The ability of a surface to reflect light without scattering is known as gloss. Gloss is measured by directing a constant intensity light beam at a fixed angle to the test surface and then by monitoring the amount of reflected light at the same angle. Different surfaces require different reflective angles. Elcometer Glossmeters cover the range necessary to measure almost any surface from high gloss to matt, from large to small surfaces, flat or curved.
Hardness can be defined as a material's resistance to permanent deformation. In the coatings industry, hardness measurement can be used to determine the resistance of the coating to scratching from general wear and tear and also if a coating is fully cured.
The term "Hardness" is used to refer to different properties of material, specifically:
- Resistance to scratch and wear
- Resistance to penetration
Depending on the requirements, there are various methods for testing hardness. Some are dedicated to characterize coatings and others are more suitable for testing bulk materials such as metals, plastics, rubber or elastomers.
Improved mechanical resistance to wear is a key requirement of a wide range of products. From coatings to clothing, leather to upholstery, keypads to plastic toys, a product's ability to resist wear is an important characteristic.
There are testing methods relating to the 'abrasion by friction' concept. Others are based on the projection of abrasive particles on to the test specimen. These techniques provide valuable information about materials and processes.
The three tests available are:
- Friction: one part moves relative to the other
- Scrubbing: wet or dry brush or sponge is moved over the test piece
- Blast: abrasive particles are projected on to the test specimen
Although it is difficult to correlate test performance with real life wear conditions, mechanical tests can make an accurate comparison.
For numerous products, such as paint, ink, varnishes, glue and cosmetics, the reliability of many laboratory tests is directly related to the quality and consistency of the samples. To ensure repeat-ability and reproduce-ability, any measurements made on such coatings, whether for the purpose of describing their physical properties (drying time, elasticity, abrasion etc.) or their appearance, (gloss, color, shade, etc.) are made on the basis of uniform and comparable samples with precisely controlled thickness.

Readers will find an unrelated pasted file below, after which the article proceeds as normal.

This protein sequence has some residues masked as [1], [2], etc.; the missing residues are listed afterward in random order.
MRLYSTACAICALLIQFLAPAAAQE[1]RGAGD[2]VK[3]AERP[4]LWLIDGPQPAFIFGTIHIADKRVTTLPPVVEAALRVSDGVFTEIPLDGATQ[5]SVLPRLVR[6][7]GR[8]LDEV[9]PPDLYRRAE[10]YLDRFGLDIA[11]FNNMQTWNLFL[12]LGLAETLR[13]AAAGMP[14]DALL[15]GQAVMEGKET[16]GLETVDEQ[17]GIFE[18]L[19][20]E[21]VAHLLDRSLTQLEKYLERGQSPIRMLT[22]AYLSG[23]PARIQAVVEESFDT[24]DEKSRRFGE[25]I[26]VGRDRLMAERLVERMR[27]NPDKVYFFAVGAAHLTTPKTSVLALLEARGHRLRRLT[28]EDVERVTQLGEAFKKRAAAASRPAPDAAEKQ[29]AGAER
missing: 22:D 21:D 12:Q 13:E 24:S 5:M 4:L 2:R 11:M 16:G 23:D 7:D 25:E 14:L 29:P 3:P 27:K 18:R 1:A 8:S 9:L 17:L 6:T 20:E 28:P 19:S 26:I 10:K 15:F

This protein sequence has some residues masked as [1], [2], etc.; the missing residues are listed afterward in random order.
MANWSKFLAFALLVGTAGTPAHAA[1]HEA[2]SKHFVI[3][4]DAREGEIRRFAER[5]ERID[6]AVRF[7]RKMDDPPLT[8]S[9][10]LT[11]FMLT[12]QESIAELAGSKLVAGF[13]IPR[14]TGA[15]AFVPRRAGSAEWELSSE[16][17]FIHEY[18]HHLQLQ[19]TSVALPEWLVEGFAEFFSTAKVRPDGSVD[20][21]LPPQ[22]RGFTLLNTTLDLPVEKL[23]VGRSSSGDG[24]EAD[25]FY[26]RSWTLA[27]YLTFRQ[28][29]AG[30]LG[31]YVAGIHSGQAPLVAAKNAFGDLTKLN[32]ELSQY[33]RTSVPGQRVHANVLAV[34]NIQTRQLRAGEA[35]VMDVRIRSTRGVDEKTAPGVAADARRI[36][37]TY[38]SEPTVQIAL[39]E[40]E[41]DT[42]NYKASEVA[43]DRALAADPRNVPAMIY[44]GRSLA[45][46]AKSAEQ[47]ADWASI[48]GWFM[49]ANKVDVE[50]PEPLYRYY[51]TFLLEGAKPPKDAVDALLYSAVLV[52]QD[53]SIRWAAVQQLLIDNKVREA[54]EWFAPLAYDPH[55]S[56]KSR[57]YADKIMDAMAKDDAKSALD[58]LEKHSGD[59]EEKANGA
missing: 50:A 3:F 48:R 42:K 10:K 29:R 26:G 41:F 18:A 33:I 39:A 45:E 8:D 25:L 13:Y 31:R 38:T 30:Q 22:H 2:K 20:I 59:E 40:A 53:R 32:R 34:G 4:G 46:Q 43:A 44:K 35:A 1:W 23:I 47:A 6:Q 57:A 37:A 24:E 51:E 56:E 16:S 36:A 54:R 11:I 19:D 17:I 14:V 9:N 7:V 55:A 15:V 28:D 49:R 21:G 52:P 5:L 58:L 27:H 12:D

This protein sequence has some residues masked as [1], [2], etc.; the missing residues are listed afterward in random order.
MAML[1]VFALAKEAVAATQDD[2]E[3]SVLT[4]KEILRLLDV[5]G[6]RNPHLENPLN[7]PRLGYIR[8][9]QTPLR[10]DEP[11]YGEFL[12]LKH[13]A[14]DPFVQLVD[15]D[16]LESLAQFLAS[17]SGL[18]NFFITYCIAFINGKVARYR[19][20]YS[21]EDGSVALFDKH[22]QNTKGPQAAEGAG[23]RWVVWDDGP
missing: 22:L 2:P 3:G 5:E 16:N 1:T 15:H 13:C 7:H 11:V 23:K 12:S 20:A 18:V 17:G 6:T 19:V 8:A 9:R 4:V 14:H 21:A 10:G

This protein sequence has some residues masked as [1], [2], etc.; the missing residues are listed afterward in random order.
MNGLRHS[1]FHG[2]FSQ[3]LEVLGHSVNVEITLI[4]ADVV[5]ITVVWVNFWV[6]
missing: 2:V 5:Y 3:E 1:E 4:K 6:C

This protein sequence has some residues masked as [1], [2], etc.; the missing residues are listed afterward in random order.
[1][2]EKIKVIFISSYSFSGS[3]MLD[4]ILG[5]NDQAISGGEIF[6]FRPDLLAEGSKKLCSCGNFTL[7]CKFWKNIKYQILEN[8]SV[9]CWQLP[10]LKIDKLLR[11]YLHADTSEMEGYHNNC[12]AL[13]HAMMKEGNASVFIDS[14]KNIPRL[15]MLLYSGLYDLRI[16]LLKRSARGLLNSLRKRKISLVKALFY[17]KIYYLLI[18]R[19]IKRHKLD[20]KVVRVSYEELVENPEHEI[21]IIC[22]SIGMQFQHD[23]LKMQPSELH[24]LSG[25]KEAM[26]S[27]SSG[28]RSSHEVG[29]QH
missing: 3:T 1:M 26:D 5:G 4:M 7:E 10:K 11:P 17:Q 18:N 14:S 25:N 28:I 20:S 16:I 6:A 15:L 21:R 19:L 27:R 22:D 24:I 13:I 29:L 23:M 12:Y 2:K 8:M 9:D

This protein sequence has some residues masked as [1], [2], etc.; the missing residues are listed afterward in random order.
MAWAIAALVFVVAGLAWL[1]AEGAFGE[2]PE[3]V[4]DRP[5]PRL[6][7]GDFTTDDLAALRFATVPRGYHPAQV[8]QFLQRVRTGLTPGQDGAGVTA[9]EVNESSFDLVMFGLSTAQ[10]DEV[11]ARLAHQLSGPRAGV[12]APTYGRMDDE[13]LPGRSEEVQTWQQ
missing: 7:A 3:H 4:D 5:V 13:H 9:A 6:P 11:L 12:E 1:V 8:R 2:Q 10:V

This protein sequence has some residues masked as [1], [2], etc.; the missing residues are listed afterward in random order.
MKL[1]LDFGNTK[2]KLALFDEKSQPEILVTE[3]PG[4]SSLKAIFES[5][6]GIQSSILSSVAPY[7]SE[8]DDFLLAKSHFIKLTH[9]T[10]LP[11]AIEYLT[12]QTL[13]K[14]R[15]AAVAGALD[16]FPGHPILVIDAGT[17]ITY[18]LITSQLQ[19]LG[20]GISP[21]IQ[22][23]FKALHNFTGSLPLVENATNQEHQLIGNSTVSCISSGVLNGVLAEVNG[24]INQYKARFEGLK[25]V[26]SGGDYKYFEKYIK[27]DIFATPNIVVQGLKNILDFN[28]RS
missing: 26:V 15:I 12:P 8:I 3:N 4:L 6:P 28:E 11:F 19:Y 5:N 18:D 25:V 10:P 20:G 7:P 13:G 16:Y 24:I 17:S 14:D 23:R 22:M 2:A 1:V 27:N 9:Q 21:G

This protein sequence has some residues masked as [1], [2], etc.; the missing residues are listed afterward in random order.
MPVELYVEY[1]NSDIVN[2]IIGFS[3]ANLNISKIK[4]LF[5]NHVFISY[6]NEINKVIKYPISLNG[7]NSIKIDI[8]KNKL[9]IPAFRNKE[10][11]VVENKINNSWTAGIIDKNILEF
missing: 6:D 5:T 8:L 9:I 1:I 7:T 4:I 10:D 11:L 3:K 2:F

Elcometer supply a wide range of Leneta Test Charts, from plain white to those having different patterns of black and white. Produced from high quality, non-fluorescent paper, free of optical brighteners that may affect colour measurements, Leneta Test Charts are the market standard in today's coatings industry.
This range of Leneta Test Chart covers a variety of testing needs including the hiding power of coatings, ink qualities, penetration, spreading rates and opacity.
The performance of coatings when influenced by external stresses caused by stretching, bending or impacts, determines their suitability for their designed application.
A coating designed for use in the coil coating industry, for example, should have the ability to stretch as the substrate is formed into its desired shape without damage. Deformation or damage would reduce the protective quality and appearance including color change, adhesion etc.
Further, a coating designed for industrial use should be able to withstand impacts during the life of the product.
In order to characterize a coating’s performance to elongation and deformation, a number of repeatable and reproducible tests have been developed.
View Viscosity Reference Chart Infographic
Viscosity is perceived as 'thickness' or resistance to pouring, but there is more to viscosity than this. All fluids have an internal friction between molecules, which determines how well fluid flows. Due to this internal friction, energy is required to move the liquid and viscosity is the measure of the resistance to flow.
Fluids are categorized as Newtonian or non-Newtonian.
When developing a coating process, it is important to know the exact time it takes for the coating to dry or cure. For multicoated paint systems, having knowledge of the drying time enables the operator to know when any subsequent layers can be applied.
There are many stages involved in the coating drying time. Once a coating has been applied, it levels off under gravity, and, as the coating begins to cure, a thin dry film appears on the surface. The coating then continues to dry until; finally, it is totally cured.
To maintain consistency of a coating, the Density should remain constant from batch to batch.
Density Cups, also known as Specific Gravity Cups or Picnometers, are used to determine the mass per unit volume (Specific Gravity) of a liquid at a given temperature. Specific Gravity is defined as the ratio of the density of a given substance to the density of water, when both are at the same temperature.
Elcometer also offer a range of standard balances for laboratory use.
The comprehensive range of Elcometer fineness of grind gauges consists of stainless steel blocks with a precision ground scraper. Each block has either one or two channels, precision ground in a uniformly increasing depth from zero at one end to a specified depth at the other, identified by the scale on the gauge.